Nice to have the “what is that something more” on prayer which I think carries over to the 50 days of Easter. wow . growing into Christian humanity .!
"Crucified under Pontius Pilate" . it’s in the creed! I got an email with the word “subversive” in it (more in jest rather than being accusative!) But then we are in good historical company.
In fact, Jesus’ crucifixion posed a whole clutch of potential problems for early Christians. It meant that at the origin and heart of their faith was a state execution and that their revered savior had been tried and found guilty by the representative of Roman imperial authority. This likely made a good many people wonder if the Christians weren’t some seriously subversive movement. It was, at least, not the sort of group that readily appealed to those who cared about their social standing.
This year my appreciation of Lent expanded from the Triduum to the whole Holy Week.
The freebie is really good.
Good one Tony. Good one for Good Friday. So does it mean now it’s harder to call him a heretic (in the historical sense, but politically or rhetorically it’s still gonna be around)?
I firmly believe, in unity with the Council of Chalcedon, that Jesus of Nazareth was both fully human and fully divine. This belief is key to one’s understanding of the crucifixion. If Jesus was a little less than fully either, then his death means something different than what I think it means.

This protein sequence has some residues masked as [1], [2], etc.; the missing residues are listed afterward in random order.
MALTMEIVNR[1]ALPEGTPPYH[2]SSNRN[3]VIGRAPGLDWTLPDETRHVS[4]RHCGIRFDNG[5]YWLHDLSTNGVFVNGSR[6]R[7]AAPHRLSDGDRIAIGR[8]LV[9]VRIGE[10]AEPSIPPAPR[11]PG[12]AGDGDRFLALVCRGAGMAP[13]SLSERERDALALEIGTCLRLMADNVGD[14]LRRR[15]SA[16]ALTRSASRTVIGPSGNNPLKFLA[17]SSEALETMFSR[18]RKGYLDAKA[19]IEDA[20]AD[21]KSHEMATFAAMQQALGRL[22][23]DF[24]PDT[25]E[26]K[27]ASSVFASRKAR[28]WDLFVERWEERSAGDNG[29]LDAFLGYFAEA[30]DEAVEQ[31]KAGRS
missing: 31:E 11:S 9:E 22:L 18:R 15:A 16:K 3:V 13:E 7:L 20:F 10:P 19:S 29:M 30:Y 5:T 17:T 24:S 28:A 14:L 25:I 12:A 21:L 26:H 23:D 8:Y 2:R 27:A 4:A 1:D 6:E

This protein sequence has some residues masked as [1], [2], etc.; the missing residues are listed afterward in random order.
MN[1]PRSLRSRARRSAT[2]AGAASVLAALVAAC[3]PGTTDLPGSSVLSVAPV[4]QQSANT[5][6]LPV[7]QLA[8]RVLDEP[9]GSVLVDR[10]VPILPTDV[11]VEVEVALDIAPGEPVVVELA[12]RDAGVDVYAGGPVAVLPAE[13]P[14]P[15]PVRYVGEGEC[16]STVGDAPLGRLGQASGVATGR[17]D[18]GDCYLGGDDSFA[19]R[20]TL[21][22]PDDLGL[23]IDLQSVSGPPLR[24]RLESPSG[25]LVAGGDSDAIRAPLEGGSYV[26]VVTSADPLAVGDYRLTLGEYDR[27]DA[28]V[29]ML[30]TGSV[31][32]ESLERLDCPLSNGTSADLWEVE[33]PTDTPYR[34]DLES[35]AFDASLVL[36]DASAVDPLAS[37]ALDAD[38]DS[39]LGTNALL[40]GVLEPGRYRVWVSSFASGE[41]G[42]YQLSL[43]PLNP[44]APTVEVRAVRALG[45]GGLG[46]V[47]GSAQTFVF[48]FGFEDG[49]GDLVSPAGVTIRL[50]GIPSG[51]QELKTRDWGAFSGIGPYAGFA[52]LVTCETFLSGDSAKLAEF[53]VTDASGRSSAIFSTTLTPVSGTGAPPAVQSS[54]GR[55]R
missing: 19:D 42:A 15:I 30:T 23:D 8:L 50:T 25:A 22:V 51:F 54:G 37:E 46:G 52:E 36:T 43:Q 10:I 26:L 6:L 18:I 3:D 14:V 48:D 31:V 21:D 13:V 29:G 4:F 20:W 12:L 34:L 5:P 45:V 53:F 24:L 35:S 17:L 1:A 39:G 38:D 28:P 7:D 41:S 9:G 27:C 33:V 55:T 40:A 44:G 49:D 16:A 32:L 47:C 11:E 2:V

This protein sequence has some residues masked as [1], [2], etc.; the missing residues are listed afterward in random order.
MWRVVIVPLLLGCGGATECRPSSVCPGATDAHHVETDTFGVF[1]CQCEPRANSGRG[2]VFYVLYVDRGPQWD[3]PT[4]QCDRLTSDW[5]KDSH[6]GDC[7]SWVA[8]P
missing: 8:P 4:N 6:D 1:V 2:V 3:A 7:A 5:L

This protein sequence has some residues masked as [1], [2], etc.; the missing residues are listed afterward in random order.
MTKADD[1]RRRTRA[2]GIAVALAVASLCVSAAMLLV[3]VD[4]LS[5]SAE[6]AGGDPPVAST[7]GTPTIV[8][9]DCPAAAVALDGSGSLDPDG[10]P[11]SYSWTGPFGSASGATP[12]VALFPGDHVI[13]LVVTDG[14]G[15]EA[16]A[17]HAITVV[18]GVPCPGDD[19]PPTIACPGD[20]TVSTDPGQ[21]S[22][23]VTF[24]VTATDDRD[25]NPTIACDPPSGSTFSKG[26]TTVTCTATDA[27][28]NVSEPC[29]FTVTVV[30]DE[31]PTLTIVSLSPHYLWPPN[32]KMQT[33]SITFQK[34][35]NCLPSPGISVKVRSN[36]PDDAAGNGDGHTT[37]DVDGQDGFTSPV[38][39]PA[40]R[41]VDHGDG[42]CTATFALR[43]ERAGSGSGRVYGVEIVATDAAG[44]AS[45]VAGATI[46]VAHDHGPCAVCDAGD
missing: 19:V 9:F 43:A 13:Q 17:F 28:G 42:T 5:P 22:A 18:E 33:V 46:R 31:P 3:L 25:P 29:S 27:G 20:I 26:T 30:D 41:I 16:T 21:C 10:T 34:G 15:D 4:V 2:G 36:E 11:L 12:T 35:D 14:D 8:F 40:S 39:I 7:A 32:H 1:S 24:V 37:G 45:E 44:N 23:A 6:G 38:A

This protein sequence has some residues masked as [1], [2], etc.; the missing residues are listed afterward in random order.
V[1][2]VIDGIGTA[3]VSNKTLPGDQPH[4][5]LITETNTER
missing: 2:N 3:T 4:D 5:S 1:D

One key to my understanding of the crucifixion is the beginning of Jesus’ ministry. At about the age of 30, Jesus arrives at the Jordan River and is baptized by his cousin, John. He then retreats into the wilderness where, after a 40-day fast, he’s tempted. Really tempted. That is, the result of Jesus’ interaction with "the tempter" was not foreordained. Nor did Jesus know that he was divine in such a way that he wouldn’t cave in to the temptations before him. Had Jesus been cognizant of his divinity, he would not have been truly tempted.
Another key to my understanding of the end of Jesus’ life is what he did with the three previous years of his life. It seems to me that he did just a few things: 1) He taught about the Kingdom of God; 2) He performed miracles; 3) He developed a following that included 12 close followers and, by the end, hundreds of others.